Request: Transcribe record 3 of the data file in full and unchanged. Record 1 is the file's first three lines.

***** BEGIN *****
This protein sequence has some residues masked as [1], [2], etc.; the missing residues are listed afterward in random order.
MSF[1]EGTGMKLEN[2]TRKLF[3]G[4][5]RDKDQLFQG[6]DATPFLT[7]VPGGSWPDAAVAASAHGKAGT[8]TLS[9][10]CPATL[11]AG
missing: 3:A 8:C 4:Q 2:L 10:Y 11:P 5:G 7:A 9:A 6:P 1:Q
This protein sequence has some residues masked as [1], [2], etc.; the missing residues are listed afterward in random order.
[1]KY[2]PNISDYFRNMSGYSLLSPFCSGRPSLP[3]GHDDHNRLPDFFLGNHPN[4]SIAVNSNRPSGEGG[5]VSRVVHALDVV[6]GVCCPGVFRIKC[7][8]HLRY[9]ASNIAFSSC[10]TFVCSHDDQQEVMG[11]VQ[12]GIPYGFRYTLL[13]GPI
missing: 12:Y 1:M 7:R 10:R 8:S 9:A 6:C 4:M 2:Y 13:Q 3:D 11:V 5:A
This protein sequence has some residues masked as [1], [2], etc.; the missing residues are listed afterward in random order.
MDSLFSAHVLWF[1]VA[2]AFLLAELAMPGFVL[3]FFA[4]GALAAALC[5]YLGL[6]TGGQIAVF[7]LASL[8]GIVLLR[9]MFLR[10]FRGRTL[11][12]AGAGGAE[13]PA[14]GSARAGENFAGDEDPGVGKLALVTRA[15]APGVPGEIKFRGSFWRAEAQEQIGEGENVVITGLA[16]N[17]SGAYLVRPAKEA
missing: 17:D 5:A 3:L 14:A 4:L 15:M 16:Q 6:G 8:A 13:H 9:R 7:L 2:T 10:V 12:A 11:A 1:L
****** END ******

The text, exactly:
This protein sequence has some residues masked as [1], [2], etc.; the missing residues are listed afterward in random order.
MDSLFSAHVLWF[1]VA[2]AFLLAELAMPGFVL[3]FFA[4]GALAAALC[5]YLGL[6]TGGQIAVF[7]LASL[8]GIVLLR[9]MFLR[10]FRGRTL[11][12]AGAGGAE[13]PA[14]GSARAGENFAGDEDPGVGKLALVTRA[15]APGVPGEIKFRGSFWRAEAQEQIGEGENVVITGLA[16]N[17]SGAYLVRPAKEA
missing: 17:D 5:A 3:L 14:A 4:L 15:M 16:Q 6:G 8:A 13:H 9:R 7:L 2:T 10:V 12:A 11:A 1:L